Children welcoming the Prime Minister to their school have praised their remote lessons – but can’t wait for everyone to get back to the classroom.
During the current lockdown, around a fifth of the 513 pupils have been attending school as they are classed as vulnerable or from key worker families.
The others – from nursery to Year 6 – have been having daily Zoom lessons. For junior pupils, it has meant more than four hours of lessons a day.
Hirah Hussain has been learning remotely, although her duties as head girl meant she was in school today for the Prime Minister’s visit.
She reckons he chose to see their school because they have been doing more ‘live’ lessons online than many other primaries.
The 11-year-old, who lives in Newcastle, added: “I was surprised when I found out he was coming here. He was very nice and very kind to the younger children.”
Hirah believes it’s in children’s best interests to get back to school.
“It worries me that we’ve not being coming to school that often. You can’t have a proper school experience,” she added. “At home, if you have other family members there, they can disrupt you. At school, there’s also more of a set structure.”
Jonah Bradbury is also concerned about the learning many children have missed out on during the pandemic.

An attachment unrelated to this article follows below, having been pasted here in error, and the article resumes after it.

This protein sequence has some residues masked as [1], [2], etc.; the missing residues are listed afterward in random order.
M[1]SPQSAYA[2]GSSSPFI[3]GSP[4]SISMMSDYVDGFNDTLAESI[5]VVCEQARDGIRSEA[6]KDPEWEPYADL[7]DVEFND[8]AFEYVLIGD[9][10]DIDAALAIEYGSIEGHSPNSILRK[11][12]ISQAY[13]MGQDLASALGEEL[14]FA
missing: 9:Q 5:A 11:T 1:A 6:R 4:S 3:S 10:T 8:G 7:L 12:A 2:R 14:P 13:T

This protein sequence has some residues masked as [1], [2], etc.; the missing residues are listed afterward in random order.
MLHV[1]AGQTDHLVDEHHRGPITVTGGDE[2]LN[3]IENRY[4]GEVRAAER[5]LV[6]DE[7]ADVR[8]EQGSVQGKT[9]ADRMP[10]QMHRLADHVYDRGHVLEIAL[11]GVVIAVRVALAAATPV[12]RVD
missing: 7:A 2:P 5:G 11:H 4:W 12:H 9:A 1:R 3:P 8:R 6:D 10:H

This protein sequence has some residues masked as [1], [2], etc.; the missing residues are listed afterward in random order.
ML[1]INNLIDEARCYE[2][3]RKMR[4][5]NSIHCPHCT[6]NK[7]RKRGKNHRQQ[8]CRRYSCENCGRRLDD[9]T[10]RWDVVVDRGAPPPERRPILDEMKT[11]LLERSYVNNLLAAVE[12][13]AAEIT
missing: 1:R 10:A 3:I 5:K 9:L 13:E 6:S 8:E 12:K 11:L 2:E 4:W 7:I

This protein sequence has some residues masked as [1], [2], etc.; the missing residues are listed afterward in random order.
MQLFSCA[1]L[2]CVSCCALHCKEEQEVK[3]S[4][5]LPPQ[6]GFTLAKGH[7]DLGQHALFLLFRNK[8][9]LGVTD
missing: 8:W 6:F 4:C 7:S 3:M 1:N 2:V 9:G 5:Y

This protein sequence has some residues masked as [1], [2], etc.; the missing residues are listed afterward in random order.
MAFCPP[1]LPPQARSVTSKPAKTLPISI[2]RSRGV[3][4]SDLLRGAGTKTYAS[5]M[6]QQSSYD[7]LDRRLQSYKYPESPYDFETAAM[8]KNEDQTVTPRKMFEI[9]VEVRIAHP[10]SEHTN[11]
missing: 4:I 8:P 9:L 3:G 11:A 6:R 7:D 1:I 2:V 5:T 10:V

The 10-year-old, from Packmoor, said: “We’ve had too long off. There was the first lockdown, when children were off for months, then this lockdown.”
As his mum is a nurse, Jonah has been attending lessons at school most days. “It will feel weird with everybody back. I’ve got used to having just a few children around,” he said.
As head boy, he helped show the Prime Minister around the school.
Jonah said afterwards: “He came to visit because we are a very good school. There’s good learning and everything.”
Pupils also got to quiz their special guest about his own school days. Mr Johnson revealed his favourite subject at school was Latin.
Headteacher Clare Morton said: “He was very impressed, particularly with the behaviour of the children.”
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St Mary’s is now busy preparing for the return of all pupils on Monday next week.
The school has received £38,000 of catch-up funding from the Government and has invested a further £40,000 from its own budget.
Mrs Morton said: “We’ve bought extra laptops, employed more teachers and are having one-to-one tutoring after school from our own staff.
“Every child will be assessed when they get back to find out where the gaps are in their learning and what we need to do to plug the gaps. We will have one-to-one interviews with them.”
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